Provider wellness key to preparing for second COVID-19 wave

May 13th, 2020
Dr. Robert Lam

While the COVID-19 virus changed plans, Dr. Robert Lam and members of the wellness committee remain committed to helping providers connect.

“We were committed to creating a social realm,” Lam said. “Though the virus put a screeching halt on our plans for events where providers could connect socially, we’re committed to meeting people where they are. Connectedness is just as important now – and maybe more so – than it was a few months ago.”

Over the next several weeks, Lam hopes to develop a peer-to-peer support network where providers can connect by phone or email if face-to-face conversation aren’t possible. News of the suicide of a physician working in an overwhelmed New York City hospital emergency department added a sense of urgency as the nation prepares for the possibility of a second wave of COVID-19 patients. A second wave could also be mental health distress from the pandemic’s initial phase.

He encouraged providers to find what he termed as a “battle buddy,” someone who can provide a social connection during periods of high stress.

“A battle buddy is a colleague who checks in on us and who we check on from time to time,” Lam said. “We need someone with the perspective and who can tell us when we’re getting too close to the edge.”

He also recommended a personal crisis plan that echoes recommendations from various suicide prevention societies. Elements of such plans include

  • Recognizing warning signs that a crisis may be developing.
  • Utilizing internal coping strategies.
  • Recognizing people and social settings that provide distractions .
  • Knowing who you can call and ask for help.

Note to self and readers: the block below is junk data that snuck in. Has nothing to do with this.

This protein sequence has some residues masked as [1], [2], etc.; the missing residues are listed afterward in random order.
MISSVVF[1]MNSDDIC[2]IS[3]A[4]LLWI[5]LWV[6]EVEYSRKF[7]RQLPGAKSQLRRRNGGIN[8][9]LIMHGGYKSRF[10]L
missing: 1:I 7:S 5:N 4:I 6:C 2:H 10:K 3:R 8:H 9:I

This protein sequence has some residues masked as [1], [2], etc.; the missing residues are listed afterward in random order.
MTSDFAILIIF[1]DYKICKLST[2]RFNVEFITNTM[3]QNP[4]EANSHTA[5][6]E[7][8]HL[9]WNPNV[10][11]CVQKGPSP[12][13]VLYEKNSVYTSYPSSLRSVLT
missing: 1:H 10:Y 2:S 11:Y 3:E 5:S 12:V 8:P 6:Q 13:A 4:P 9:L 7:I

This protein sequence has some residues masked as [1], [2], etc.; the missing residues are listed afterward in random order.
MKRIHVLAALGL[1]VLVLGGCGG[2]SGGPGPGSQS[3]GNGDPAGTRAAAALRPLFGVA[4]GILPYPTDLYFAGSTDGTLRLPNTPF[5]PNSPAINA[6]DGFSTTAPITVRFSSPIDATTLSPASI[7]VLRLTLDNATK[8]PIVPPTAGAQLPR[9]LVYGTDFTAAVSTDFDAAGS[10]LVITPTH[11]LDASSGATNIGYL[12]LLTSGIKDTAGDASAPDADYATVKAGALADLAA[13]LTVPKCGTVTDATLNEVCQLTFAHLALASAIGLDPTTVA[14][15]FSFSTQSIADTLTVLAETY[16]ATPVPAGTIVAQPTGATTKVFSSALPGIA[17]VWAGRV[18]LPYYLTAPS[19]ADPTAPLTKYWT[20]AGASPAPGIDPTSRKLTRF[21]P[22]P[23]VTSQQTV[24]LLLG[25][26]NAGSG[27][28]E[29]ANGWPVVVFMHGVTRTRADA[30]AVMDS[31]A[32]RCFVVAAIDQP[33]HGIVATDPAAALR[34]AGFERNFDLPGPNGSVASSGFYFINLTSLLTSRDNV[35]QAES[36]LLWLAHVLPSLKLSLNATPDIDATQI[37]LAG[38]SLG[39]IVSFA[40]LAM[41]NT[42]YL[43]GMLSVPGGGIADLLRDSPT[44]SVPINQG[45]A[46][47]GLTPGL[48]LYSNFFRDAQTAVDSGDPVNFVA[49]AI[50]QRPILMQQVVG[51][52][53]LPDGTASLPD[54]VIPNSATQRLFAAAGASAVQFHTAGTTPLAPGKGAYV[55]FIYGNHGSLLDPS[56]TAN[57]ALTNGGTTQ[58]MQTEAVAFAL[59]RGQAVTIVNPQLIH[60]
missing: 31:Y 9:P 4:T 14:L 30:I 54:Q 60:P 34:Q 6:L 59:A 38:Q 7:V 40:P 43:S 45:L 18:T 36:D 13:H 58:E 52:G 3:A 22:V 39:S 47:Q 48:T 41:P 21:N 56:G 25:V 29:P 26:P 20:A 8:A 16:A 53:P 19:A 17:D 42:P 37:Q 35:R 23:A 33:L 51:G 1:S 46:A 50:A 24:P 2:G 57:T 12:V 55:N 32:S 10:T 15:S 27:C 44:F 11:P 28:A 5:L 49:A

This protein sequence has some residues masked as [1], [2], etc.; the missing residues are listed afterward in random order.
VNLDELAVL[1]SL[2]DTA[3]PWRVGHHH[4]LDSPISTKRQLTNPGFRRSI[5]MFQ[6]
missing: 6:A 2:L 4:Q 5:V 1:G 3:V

• Knowing what the professional resources are for help during a crisis.

He also encouraged providers to accept a long-term view of the pandemic, understanding the discomfort we may feel is grief.

“Just like when we are caring for a loved one with an illness, the stages of grief often include denial, anger and bargaining,” Lam said. “Ultimately, the power and control lies in acceptance. To cope with the new reality, we can utilize living in the present moment, letting go of what we can’t control and having an abundance of compassion for ourselves and each other.”

He also recommended sharing experiences with others as a way of moving through them.

“Every crisis has an opportunity,” Lam said.  “The key to our success in working through this crisis to a place of meaning is to be able to identify and create moments of joy in the midst of it.”

For additional information, visit

Peer support program strives to ease distress during pandemic

No one cares alone

UCHealth resources for providers and staff

 

About the author

Tom Hutton is a veteran communications professional who enjoys making complex subjects relatable to people from all walks of life. Prior to joining UCHealth in 2019, he taught and led public communications at the University of Colorado Colorado Springs. Previously, he led communications at the University of Kansas and was a reporter and manager for newspapers in Kansas, Iowa and California. In these roles, he earned recognition from the Council for the Advancement and Support of Education, the University of Colorado and various press associations.

Tom earned a bachelor’s degree in journalism from KU and a master’s degree in public administration from CU. He enjoys college sports, vintage cars, cooking Kansas City-style barbeques, skiing and hiking.

He and his wife Julie have two daughters and a son.